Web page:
Display Settings:

Format

Send to:

Choose Destination
Child Dev. 2011 May-Jun;82(3):967-81. doi: 10.1111/j.1467-8624.2011.01585.x. Epub 2011 Mar 23.

Can maltreated children inhibit true and false memories for emotional information?

Author information

  • 1Department of Psychology, Lancaster University, Lancaster, UK. mark.howe@lancaster.ac.uk

Abstract

The authors examined 284 maltreated and nonmaltreated children's (6- to 12-year-olds) ability to inhibit true and false memories for neutral and emotional information using the Deese/Roediger-McDermott (DRM) paradigm. Children studied either emotional or neutral DRM lists in a control condition or were given directed-remembering or directed-forgetting instructions. The findings indicated that children, regardless of age and maltreatment status, could inhibit the output of true and false emotional information, although they did so less effectively than when they were inhibiting the output of neutral material. Verbal IQ was related to memory, but dissociative symptoms were not related to children's recollective ability. These findings add to the growing literature that shows more similarities among, than differences between, maltreated and nonmaltreated children's basic memory processes.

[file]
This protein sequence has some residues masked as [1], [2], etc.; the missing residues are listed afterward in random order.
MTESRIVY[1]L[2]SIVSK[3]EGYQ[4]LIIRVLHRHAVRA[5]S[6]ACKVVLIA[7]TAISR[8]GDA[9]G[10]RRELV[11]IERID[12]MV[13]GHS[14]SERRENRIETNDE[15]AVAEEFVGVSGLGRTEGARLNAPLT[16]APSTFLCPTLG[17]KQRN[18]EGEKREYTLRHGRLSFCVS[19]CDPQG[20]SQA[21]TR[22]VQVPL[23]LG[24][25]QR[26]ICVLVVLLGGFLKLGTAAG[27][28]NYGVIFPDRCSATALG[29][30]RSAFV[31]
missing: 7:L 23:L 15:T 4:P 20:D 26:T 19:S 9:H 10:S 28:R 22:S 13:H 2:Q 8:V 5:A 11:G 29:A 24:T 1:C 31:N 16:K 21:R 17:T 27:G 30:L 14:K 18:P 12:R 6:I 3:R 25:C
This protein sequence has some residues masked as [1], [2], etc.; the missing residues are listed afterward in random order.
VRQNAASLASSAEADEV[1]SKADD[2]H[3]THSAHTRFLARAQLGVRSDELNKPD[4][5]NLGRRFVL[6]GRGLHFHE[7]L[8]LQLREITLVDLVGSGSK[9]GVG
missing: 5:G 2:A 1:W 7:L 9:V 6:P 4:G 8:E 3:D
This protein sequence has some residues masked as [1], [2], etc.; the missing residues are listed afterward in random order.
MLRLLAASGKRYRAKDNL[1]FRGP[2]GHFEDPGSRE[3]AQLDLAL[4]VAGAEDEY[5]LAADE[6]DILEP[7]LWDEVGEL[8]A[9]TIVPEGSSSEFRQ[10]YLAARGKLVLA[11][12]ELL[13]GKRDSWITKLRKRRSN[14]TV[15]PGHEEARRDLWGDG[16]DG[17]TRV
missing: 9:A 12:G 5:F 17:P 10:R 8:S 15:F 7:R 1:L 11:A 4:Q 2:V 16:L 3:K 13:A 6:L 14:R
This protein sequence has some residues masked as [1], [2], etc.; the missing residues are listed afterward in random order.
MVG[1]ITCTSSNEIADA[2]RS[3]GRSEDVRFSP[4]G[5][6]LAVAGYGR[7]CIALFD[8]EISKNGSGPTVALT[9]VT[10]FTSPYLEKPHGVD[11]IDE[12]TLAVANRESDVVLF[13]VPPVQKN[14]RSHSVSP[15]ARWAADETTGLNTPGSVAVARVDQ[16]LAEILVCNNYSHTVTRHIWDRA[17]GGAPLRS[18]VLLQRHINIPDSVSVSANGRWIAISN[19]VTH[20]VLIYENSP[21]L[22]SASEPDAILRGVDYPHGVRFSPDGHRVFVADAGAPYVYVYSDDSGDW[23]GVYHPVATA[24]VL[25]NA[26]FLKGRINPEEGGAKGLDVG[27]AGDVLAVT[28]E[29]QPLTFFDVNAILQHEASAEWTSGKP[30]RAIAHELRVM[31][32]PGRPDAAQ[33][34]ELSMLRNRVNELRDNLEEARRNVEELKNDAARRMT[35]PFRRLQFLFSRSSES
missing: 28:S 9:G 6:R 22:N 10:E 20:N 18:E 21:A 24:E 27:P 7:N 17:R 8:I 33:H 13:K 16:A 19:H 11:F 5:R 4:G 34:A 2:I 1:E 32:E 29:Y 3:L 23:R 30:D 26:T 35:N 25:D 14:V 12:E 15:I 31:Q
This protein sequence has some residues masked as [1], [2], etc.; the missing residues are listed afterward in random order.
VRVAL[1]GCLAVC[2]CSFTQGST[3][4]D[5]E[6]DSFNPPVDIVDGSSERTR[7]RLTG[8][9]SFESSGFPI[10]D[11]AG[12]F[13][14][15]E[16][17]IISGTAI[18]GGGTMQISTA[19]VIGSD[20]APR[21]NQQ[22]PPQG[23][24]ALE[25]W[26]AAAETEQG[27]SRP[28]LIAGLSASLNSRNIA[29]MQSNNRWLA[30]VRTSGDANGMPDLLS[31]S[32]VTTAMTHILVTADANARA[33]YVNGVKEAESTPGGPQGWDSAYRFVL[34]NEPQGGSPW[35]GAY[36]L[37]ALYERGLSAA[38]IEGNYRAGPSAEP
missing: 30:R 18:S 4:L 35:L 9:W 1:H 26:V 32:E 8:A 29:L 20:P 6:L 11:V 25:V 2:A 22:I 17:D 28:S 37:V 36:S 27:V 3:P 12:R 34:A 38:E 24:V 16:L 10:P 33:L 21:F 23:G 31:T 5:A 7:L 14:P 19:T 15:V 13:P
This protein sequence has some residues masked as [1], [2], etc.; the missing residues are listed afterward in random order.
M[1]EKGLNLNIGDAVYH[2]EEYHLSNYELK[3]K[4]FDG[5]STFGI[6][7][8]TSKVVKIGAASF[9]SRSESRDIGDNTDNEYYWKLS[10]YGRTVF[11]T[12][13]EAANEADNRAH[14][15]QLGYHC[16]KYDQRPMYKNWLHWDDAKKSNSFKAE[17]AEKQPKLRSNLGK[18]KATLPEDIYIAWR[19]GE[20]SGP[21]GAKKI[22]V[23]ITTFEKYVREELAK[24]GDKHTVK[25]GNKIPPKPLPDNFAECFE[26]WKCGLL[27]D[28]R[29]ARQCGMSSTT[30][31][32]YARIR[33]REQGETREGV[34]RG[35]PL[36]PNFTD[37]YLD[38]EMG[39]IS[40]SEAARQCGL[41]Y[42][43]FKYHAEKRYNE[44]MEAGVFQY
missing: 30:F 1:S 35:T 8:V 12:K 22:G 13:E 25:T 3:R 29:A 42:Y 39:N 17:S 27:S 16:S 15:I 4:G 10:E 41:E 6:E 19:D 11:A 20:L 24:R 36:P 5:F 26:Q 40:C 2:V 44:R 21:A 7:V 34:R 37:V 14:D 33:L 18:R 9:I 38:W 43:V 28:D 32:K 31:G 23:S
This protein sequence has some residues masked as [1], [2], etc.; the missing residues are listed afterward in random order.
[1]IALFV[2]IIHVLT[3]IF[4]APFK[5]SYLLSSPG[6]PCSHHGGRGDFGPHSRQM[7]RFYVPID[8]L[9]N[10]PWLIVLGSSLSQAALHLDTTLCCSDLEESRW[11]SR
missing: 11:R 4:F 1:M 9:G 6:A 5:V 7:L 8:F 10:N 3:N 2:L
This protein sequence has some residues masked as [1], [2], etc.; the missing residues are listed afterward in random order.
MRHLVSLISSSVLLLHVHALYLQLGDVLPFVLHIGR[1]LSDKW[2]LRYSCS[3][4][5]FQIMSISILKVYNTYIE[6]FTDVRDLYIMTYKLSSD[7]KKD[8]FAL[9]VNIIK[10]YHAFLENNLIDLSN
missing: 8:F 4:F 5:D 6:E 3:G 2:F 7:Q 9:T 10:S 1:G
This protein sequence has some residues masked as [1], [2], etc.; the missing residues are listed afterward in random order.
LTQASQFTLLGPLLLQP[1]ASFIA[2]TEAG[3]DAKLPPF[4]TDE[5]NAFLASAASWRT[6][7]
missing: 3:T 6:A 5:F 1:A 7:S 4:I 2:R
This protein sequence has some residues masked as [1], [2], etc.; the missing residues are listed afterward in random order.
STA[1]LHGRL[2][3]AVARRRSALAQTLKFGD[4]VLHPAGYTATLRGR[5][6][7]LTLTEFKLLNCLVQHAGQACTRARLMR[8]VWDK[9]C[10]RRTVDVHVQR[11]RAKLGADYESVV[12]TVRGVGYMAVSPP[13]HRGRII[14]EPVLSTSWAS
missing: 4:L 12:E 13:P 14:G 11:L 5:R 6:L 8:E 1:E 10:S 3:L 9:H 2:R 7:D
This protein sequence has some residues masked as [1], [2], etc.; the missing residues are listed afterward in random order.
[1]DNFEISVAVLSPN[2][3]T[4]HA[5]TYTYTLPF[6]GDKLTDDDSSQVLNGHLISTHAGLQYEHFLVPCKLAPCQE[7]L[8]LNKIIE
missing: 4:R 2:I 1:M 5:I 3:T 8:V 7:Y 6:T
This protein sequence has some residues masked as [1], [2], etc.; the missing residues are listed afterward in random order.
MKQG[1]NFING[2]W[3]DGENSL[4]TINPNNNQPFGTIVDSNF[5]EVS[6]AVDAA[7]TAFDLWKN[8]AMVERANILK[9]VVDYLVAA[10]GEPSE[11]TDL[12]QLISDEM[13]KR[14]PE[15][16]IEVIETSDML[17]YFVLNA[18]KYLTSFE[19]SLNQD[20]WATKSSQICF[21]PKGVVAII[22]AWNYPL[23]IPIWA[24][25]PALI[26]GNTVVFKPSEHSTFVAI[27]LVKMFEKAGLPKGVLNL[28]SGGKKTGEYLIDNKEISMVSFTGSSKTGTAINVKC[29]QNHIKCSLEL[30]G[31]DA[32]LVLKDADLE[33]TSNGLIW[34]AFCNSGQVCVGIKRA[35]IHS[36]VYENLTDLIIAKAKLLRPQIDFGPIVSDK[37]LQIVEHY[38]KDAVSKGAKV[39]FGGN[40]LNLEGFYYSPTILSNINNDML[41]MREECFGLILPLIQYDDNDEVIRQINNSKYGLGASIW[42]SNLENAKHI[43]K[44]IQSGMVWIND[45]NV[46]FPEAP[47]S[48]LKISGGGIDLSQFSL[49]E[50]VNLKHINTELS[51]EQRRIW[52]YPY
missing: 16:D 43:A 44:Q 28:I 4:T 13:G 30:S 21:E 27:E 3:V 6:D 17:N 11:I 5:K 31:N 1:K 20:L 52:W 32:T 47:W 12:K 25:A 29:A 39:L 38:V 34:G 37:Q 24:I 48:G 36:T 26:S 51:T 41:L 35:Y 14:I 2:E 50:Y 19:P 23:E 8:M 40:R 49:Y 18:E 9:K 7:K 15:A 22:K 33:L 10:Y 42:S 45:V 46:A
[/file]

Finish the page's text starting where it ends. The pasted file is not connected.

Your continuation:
© 2011 The Authors. Child Development © 2011 Society for Research in Child Development, Inc.

PMID:
21428984
[PubMed - indexed for MEDLINE]
PMCID:
PMC3410637
Free PMC Article

Images from this publication.See all images (2)Free text

Figure 1
Figure 2
PubMed Commons home

PubMed Commons

0 comments
How to join PubMed Commons

    Supplemental Content

    Icon for Blackwell Publishing Icon for PubMed Central
    Loading ...
    Write to the Help Desk